For example, there are sometimes wild animals caged in occupied compounds. If you can somehow get that cage open (like shooting the lock), then that animal has a good chance of doing half your work for you.
Sometimes wild animals will just wander in and start the mayhem. Or you can toss bait and hope a wild animal follows through for you.
I’ve seen a bear and a moose fighting, then one turned on a nearby enemy before going back to the fight when the human was dead.
There’s a lot of little things like that to play with to see what happens.
So, I’ve had many, many hours of fun with FC5. There are a few annoyances, some of which I’m writing up in another article.
I’ll mention here a few of the interface nitpicks.
Firstly, the ‘square’ button on the PS4 controller is the ‘action’ button, and is context sensitive. With it you can loot enemies, swap your current weapon for another, enter a vehicle, unlock a door and so on.
The major problems come when the area over which the game detects a swappable weapon, and the area over which a game detects a lootable body, often overlap far too much. One of the most annoying things about this is when I go to loot an enemy, and end up swapping out my hard earned, customised weapon for a piece of junk. You can swap back again if you notice and if you can get the game to detect your weapon in amongst a stack of bodies and other weapons.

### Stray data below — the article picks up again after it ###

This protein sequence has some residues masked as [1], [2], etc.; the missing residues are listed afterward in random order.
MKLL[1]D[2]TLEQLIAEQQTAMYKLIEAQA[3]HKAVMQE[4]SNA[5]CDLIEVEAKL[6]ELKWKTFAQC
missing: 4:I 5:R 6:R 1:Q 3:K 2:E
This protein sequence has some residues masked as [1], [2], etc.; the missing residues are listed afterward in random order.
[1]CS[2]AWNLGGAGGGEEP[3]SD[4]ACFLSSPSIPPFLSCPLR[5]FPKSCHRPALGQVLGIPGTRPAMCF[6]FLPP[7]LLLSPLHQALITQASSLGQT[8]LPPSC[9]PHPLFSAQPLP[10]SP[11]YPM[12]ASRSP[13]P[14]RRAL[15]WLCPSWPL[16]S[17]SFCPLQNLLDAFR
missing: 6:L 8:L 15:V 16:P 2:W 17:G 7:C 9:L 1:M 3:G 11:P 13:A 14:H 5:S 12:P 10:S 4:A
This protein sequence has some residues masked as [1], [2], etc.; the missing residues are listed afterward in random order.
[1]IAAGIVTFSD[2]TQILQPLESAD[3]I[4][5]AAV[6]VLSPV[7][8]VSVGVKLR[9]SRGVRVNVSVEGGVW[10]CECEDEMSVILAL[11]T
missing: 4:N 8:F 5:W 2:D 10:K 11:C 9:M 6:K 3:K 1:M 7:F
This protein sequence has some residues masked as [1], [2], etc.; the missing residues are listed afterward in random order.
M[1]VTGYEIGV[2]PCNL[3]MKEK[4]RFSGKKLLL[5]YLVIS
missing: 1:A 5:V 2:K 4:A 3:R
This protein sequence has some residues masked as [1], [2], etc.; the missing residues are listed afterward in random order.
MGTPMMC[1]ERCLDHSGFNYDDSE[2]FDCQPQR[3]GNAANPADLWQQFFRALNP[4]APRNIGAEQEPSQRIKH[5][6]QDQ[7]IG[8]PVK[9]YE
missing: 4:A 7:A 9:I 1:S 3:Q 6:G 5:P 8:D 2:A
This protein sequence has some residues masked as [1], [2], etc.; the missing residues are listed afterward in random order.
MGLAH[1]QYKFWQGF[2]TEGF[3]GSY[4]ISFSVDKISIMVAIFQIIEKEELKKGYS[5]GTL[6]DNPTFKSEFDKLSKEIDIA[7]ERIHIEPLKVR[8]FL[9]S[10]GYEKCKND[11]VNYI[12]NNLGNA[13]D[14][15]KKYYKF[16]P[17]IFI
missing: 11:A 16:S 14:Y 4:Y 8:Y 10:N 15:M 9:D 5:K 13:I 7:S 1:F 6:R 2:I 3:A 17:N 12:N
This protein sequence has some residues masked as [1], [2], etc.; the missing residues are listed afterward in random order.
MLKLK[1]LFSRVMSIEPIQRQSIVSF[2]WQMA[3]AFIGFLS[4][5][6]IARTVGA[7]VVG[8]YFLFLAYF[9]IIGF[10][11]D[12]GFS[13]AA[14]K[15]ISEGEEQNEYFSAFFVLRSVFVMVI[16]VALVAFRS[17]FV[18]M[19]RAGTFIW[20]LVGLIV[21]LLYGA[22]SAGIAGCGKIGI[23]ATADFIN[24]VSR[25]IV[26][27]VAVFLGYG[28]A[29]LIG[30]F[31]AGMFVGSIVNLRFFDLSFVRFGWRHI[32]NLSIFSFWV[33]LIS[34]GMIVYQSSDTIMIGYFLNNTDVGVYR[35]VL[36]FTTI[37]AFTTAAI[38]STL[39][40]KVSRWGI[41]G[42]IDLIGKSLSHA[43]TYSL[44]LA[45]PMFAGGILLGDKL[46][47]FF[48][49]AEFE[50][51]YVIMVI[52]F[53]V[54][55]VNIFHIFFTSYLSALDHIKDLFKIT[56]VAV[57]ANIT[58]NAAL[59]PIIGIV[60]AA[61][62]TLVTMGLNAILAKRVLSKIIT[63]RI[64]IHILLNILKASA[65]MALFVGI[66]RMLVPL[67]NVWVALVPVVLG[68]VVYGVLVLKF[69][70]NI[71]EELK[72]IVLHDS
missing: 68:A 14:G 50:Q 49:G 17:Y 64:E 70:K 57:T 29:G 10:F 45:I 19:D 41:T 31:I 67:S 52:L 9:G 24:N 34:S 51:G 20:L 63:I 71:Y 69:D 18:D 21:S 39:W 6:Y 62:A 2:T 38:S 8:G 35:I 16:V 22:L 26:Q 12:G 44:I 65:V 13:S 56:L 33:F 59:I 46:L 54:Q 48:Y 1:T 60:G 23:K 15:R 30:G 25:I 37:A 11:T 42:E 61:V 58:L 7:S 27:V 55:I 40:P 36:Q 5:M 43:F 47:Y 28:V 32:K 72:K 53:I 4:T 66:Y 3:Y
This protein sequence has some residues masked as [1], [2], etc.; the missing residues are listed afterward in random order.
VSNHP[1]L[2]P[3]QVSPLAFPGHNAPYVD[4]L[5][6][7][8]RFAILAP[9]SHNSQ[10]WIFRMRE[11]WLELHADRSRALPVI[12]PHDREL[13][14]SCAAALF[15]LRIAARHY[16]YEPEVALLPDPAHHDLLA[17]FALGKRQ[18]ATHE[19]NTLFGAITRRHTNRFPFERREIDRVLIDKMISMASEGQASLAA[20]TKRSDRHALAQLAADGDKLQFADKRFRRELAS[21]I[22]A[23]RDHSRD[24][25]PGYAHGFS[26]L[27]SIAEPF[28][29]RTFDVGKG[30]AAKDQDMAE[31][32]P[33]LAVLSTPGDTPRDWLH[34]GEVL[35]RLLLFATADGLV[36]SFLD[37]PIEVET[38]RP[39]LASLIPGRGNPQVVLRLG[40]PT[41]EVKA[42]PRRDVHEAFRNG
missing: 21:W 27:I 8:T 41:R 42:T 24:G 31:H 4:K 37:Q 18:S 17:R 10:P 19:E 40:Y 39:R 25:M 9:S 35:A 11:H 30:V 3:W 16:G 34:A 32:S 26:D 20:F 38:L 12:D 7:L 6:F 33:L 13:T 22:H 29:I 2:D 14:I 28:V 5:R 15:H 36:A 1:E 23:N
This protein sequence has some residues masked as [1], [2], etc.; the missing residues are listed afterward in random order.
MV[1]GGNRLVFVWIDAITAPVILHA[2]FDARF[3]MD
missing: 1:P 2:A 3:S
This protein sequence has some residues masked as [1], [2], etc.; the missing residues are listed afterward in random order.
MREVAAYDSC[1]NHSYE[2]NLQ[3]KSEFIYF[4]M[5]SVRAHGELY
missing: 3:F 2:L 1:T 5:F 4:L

There are a few other little niggles, like not being able to easily interrupt reloading a weapon to use it. That makes sense if you’re putting in a new magazine, but it doesn’t make much sense if you’re shoving 6 more shells into a shotgun – one by one!
The last one that I’ll mention here is the bloody sermons. The loudspeakers in compounds continuously play the local leader’s sermon. It’s all Cultish, kooky stuff. It can be amusing, or frightening, or boring, depending on your world views. What it very quickly becomes is irritating as it drones on and on, and then repeats. And repeats. Every compound in an area has the same damned speech.
I tried shooting the speakers out, but apparently that’s one thing you can’t do. Damnit.
So, while it’s not perfect, it’s a fun game for me to play. There’s so many activities, and the world feels quite alive (and trying to make you not alive) that there’s a lot to do apart from saving the world (again). I’m definitely glad I bought this!